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How Modern Technology Is Overcoming Common HVAC Problems

Posted on The Cooler Blog May 24, 2013

The continuous increasing cost of electricity is a common concern for everyone. There are several HVAC components available in the market and these three are some of the most effective innovations.

Ductless Split System. This type of HVAC system has been used primarily for residential buildings. However, ductless split systems are now being applied to business and institutional facilities as their primary HVAC component. The system consists of both a heating and cooling system which can cover up to five areas in a building. Refrigerant lines link together an outdoor condensing unit and an indoor ductless air handler. Units of this system look like ordinary window air conditioners and are operated in the same manner. The difference lies in the physical partitioning of the indoor and outdoor portions of the system.

The selling factor of ductless split systems is the size of the interior unit. Since it is not bulky, the system can be installed almost anywhere. You can run the refrigerant lines that connect the two portions through a small hole on a wall. Another great feature is how quietly it operates. Unlike the compressor of ordinary AC units, the compressor of ductless split systems is separated from the other parts of the system.

The best part about ductless split systems is they can help in saving energy and money. Costs of ducted systems are significantly higher. Since there are no ducts where air can leak in or out of, this type of system is also energy efficient. It is also this lack of ducts which make this system advantageous for facilities that undergo constant remodeling or renovations.

Oil-Free Compressors. Generally, you need to apply oil to compressors in order to lubricate internal bearings. This may seem helpful but it can actually cause the inefficiency of you HVAC system if the refrigerant transports the oil to the evaporator and condenser. Oil may then coat the internal parts which will obstruct the transfer of heat. This in turn makes the unit work harder so it uses up more energy. Frequent maintenance is also needed for compressors that use oil to be sure that the oil is not contaminated. Otherwise this will damage the entire system. Furthermore, application of oil does not totally eliminate the risk of friction. Friction can cause deterioration of the bearings which could eventually lead to replacement of the unit.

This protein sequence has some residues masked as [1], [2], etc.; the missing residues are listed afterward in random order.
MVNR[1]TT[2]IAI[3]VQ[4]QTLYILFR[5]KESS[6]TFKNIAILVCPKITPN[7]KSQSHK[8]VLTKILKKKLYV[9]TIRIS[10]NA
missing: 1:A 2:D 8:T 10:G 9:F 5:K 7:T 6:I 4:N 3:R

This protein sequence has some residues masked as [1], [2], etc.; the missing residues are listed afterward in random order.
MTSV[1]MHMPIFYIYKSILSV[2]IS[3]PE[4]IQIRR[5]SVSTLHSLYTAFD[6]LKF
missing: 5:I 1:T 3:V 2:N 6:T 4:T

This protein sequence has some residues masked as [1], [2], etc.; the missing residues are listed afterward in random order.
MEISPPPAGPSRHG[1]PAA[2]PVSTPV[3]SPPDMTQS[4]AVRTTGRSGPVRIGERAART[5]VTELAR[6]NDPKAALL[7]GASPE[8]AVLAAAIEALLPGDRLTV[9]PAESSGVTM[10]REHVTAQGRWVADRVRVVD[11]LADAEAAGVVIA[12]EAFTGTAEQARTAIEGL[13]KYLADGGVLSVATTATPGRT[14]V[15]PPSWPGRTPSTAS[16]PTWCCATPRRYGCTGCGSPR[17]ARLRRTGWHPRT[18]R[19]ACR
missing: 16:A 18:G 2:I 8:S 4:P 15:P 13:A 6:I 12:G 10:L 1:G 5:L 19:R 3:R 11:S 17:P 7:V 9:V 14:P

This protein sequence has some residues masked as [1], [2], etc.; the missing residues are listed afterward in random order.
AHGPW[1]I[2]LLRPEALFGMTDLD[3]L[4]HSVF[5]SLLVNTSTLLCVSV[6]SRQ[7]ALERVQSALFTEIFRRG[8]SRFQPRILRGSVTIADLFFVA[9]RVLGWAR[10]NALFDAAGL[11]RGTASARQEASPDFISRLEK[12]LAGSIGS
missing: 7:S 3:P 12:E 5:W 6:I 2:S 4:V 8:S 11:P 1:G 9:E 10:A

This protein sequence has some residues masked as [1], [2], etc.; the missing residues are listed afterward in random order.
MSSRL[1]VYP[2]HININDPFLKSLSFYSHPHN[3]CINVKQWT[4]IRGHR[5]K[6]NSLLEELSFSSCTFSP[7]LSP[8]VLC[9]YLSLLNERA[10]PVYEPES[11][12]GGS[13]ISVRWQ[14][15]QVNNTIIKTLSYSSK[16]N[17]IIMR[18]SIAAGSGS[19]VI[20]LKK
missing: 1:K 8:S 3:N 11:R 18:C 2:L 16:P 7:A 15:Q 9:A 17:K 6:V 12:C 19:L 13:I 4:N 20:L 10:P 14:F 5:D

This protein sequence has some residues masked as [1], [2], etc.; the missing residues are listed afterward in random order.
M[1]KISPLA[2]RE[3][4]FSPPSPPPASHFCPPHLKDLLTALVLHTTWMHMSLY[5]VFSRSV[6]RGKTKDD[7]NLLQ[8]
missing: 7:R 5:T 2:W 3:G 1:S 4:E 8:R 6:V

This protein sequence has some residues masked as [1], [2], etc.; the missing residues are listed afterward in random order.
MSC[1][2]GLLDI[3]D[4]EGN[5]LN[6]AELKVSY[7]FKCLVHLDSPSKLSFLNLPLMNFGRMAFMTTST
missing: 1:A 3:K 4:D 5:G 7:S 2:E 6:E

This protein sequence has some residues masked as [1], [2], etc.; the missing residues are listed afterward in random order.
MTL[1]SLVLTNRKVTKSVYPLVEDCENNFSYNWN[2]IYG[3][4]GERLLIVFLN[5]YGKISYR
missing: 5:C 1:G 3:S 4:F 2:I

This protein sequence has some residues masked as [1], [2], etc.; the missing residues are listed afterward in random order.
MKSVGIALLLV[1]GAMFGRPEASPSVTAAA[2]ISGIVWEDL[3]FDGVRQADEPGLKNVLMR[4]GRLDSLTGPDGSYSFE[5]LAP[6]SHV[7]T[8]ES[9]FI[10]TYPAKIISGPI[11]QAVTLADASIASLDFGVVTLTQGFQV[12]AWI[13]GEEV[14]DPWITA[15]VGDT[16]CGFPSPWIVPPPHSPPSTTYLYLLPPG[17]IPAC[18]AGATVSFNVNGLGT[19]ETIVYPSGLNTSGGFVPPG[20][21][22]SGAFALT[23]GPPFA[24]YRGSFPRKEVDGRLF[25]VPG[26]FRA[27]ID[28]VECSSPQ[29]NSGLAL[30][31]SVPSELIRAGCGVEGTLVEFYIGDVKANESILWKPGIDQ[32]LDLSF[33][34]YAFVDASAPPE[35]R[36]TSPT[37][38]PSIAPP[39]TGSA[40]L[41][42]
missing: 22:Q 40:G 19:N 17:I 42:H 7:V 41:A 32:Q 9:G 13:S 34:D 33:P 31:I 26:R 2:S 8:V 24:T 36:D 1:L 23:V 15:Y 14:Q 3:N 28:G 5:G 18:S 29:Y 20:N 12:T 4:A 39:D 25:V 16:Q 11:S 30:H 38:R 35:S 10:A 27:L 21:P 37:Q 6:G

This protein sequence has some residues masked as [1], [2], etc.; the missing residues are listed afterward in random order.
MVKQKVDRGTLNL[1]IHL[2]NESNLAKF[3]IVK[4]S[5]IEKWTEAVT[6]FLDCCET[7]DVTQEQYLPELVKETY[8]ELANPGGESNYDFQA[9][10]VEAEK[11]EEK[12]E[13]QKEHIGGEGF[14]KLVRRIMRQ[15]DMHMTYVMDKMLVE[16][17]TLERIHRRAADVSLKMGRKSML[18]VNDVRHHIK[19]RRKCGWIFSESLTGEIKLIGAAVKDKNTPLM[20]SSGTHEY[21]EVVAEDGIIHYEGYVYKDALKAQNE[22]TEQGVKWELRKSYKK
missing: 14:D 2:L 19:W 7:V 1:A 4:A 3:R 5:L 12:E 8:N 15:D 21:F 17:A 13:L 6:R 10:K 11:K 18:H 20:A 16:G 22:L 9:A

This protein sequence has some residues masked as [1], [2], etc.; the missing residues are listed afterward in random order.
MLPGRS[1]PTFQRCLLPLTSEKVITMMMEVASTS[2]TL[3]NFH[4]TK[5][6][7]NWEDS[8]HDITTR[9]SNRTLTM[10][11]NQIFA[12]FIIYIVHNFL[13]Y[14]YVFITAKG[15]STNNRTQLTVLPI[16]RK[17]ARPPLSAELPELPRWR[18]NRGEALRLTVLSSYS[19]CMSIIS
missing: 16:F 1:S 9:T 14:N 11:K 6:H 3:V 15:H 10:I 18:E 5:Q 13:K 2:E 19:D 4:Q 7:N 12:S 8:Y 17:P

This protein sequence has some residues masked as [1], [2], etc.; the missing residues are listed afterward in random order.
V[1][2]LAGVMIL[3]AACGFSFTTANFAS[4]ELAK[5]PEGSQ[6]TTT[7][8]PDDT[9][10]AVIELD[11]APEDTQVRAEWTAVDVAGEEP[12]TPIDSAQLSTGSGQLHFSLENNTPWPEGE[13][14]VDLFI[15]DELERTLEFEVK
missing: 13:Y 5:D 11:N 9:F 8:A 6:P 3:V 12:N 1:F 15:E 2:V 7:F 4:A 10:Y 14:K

Oil-free compressors do not face these problems. Magnetic bearings suspend the impellers and rotating shaft so they move as a single unit. This feature makes oil-free compressors more efficient and it eliminates the need for frequent maintenance.

Ranging from sizes between 60 to 160 tons, oil-free compressors have an operating efficiency of between 0.35 and 0.55 kW per ton. Conventional compressors have operating efficiencies ranging from 0.50 to 0.75 kW per ton. This could lead to an improvement in operating efficiencies to about 30%.

VRF Systems. Variable Refrigerant Flow systems or VRFs are considerably new in the field of HVAC technology. This type of system balances the flow rate on the refrigerant from the compressor to the heating or cooling load of the facility. There are two major types of VRF systems. One type circulates the refrigerant between a solitary outdoor unit and multiple indoor units. VRF works best for small to medium sized buildings which require different levels of heating or cooling for every zone. The refrigerant flow is controlled by a compressor operated by a variable frequency drive. When the heating or cooling load increases, the variable frequency drive speeds up the compressor to increase the flow of the refrigerant.

The other type of VRF system works best for bigger buildings which require simultaneous heating and cooling for separate zones. This consists of water-source heat pumps for individual zones, supplemental boilers, a plate and frame heat exchanger, a cooling tower, and piping for the circulation of water for the pumps and exchanger.

When it is cold, heat pumps from individual zones transfer the heat through the heat exchanger to the cooling tower which can make the area cooler. On the other hand, heat is emitted to individual zone heat pumps by the water circulation loop heated by boilers to make the area warmer. This feature transfers the heat from areas that need cooling into areas that need heating.


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